So, obviously I’m Irish, what with a name like Shelagh and all…although I’ve been called everything in the book aside from Sheila. She-lag. She-laughs. She-lagla. Shelga. I’ve got a list somewhere.
And being as how it’s St. Patrick’s Day, I would be remiss if I didn’t at least acknowledge my roots, of which I am very appreciative. The Irish have such great blessings: “May the road rise up to meet you…” and all that. “May God keep you in the palm of his hand until we meet again…” You get the idea. Poets, they are, every blessed one of them.
Without a doubt, the one phrase I hear most is “You have the luck of the Irish!” Luck of the Irish? I’m thinking maybe the Irish weren’t really all that lucky…well, aside from being born Irish, that is. That’s pretty lucky.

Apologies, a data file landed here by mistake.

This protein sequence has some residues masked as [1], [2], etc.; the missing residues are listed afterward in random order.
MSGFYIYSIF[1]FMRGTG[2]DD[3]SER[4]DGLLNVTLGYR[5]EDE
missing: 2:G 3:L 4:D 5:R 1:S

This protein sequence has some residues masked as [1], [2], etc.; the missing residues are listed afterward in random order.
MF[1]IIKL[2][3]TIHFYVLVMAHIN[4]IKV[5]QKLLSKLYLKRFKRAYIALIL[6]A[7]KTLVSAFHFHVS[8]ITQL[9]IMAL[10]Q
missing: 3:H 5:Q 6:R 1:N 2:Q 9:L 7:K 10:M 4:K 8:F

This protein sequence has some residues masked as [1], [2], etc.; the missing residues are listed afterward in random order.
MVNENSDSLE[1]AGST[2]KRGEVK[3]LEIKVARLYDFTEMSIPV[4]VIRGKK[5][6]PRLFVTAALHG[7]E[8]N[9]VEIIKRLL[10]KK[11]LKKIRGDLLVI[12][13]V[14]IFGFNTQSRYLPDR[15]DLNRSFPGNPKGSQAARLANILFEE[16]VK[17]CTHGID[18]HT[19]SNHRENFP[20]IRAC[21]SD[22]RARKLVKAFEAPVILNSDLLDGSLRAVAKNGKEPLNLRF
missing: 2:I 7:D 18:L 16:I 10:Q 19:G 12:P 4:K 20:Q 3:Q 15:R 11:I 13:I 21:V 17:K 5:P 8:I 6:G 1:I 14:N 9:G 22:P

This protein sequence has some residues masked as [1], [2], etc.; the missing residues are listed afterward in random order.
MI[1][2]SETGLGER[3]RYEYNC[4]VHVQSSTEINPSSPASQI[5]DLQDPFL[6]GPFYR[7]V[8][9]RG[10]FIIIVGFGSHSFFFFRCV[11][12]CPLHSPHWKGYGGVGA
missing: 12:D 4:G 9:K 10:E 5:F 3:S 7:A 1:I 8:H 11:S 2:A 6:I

But, let’s look at the history: potato famine, political unrest, snakes needing to be driven out of Ireland, the oppressive Catholic church, etc. Those are just a few. I’m starting to think that we really aren’t that lucky after all. Or, maybe we just say stuff that we think we know, when really we don’t know much.
Kind of like my students. For example, during a vocabulary drill in class, here are some things I heard:
“Who knows what Esperanto is?” I ask.
Student’s hand shoots up. “I know! It’s coffee!”
My reply, “No, that’s espresso.”
“What does infidelity mean?”
Student, oh-so-excitedly: “It’s when you can’t get pregnant!”
Me: “Um, no. That’s infertility. Good try though!”
And my favorite:
Student throws hand in the air, bouncing out of his chair: “I know that one! It’s like when you have sex in a church!”
“No, that’s desecration.”
God love ‘em, they do try; and I can say that at least my students are funny, take everything in good humor, and make me laugh every single day. Much like the Irish.
Happy St. Patrick’s Day everyone!